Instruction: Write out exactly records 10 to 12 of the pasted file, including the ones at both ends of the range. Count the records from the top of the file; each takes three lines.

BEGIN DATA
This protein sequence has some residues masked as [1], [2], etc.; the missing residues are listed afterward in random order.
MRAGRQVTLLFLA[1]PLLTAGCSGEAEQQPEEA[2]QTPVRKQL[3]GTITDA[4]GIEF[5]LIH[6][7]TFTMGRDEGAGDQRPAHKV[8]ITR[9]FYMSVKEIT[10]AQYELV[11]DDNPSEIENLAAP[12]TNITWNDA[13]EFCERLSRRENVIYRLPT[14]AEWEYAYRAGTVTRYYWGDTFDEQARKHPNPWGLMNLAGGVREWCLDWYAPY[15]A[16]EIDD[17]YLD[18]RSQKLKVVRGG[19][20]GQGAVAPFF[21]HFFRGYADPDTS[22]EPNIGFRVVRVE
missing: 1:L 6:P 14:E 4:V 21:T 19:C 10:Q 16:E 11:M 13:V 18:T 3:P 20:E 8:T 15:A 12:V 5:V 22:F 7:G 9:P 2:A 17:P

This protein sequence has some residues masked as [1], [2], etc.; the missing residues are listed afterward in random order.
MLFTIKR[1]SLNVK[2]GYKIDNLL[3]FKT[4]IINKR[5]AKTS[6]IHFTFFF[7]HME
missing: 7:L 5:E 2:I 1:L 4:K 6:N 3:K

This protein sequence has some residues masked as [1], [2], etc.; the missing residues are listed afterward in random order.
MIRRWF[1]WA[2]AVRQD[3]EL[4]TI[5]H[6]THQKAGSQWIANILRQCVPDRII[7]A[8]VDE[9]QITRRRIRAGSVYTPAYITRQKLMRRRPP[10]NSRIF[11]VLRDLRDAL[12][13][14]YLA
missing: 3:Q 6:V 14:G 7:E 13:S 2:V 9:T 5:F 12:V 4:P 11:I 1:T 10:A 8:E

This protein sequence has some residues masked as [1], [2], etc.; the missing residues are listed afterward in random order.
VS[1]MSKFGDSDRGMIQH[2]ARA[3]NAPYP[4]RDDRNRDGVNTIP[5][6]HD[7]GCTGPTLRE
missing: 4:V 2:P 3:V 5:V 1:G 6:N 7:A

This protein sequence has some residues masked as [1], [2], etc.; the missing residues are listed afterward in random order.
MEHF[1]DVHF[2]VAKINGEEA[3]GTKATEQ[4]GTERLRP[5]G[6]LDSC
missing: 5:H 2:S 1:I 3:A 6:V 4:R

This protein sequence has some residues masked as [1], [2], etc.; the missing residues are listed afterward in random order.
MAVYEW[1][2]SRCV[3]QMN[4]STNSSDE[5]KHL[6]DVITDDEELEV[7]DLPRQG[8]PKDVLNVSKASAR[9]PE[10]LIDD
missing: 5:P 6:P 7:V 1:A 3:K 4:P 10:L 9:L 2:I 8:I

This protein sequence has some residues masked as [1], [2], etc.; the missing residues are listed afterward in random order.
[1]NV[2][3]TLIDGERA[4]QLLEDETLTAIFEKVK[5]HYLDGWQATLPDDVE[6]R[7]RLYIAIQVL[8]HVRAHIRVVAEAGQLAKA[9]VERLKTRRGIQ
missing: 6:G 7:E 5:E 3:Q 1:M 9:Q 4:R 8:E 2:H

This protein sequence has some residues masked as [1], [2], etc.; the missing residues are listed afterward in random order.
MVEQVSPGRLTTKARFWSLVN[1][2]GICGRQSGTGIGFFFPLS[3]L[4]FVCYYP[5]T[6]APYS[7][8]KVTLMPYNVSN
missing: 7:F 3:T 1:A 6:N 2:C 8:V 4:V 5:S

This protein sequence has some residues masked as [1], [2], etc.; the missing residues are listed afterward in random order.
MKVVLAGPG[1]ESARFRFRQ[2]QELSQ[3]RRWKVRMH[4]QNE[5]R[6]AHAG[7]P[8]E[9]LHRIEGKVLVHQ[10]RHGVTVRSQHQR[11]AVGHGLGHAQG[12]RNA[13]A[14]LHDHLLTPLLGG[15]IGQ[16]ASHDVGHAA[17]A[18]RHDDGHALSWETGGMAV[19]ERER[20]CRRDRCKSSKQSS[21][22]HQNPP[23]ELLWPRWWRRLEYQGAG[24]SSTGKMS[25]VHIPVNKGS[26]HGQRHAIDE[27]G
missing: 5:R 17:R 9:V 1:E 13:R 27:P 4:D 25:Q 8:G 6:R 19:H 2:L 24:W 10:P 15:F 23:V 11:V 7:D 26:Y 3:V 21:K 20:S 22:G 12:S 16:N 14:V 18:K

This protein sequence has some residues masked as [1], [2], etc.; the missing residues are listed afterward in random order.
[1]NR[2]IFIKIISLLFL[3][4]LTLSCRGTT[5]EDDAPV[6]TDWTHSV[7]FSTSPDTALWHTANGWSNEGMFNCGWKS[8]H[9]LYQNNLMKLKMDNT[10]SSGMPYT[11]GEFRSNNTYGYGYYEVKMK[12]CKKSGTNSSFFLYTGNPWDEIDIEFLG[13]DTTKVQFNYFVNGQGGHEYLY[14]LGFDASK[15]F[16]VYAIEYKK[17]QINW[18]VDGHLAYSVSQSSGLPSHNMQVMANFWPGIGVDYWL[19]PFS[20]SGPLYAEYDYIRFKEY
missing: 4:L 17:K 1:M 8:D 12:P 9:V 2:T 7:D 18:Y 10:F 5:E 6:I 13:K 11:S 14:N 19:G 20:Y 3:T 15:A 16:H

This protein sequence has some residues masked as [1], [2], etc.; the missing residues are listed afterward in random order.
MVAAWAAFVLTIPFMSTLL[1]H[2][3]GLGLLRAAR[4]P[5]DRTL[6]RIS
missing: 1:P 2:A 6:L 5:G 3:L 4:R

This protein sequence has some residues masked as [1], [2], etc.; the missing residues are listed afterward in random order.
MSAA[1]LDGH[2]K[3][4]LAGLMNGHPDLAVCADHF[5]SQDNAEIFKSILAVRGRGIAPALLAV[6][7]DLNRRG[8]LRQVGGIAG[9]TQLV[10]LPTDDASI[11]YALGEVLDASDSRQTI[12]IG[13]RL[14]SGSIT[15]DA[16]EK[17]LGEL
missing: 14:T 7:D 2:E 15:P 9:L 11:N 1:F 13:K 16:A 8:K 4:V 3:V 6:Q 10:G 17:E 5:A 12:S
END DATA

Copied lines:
This protein sequence has some residues masked as [1], [2], etc.; the missing residues are listed afterward in random order.
[1]NR[2]IFIKIISLLFL[3][4]LTLSCRGTT[5]EDDAPV[6]TDWTHSV[7]FSTSPDTALWHTANGWSNEGMFNCGWKS[8]H[9]LYQNNLMKLKMDNT[10]SSGMPYT[11]GEFRSNNTYGYGYYEVKMK[12]CKKSGTNSSFFLYTGNPWDEIDIEFLG[13]DTTKVQFNYFVNGQGGHEYLY[14]LGFDASK[15]F[16]VYAIEYKK[17]QINW[18]VDGHLAYSVSQSSGLPSHNMQVMANFWPGIGVDYWL[19]PFS[20]SGPLYAEYDYIRFKEY
missing: 4:L 17:K 1:M 8:D 12:P 9:V 2:T 7:D 18:Y 10:F 5:E 6:I 13:K 11:S 14:N 19:G 20:Y 3:T 15:A 16:H

This protein sequence has some residues masked as [1], [2], etc.; the missing residues are listed afterward in random order.
MVAAWAAFVLTIPFMSTLL[1]H[2][3]GLGLLRAAR[4]P[5]DRTL[6]RIS
missing: 1:P 2:A 6:L 5:G 3:L 4:R

This protein sequence has some residues masked as [1], [2], etc.; the missing residues are listed afterward in random order.
MSAA[1]LDGH[2]K[3][4]LAGLMNGHPDLAVCADHF[5]SQDNAEIFKSILAVRGRGIAPALLAV[6][7]DLNRRG[8]LRQVGGIAG[9]TQLV[10]LPTDDASI[11]YALGEVLDASDSRQTI[12]IG[13]RL[14]SGSIT[15]DA[16]EK[17]LGEL
missing: 14:T 7:D 2:E 15:P 9:L 11:N 1:F 13:K 16:A 8:K 4:V 3:V 6:Q 10:G 17:E 5:A 12:S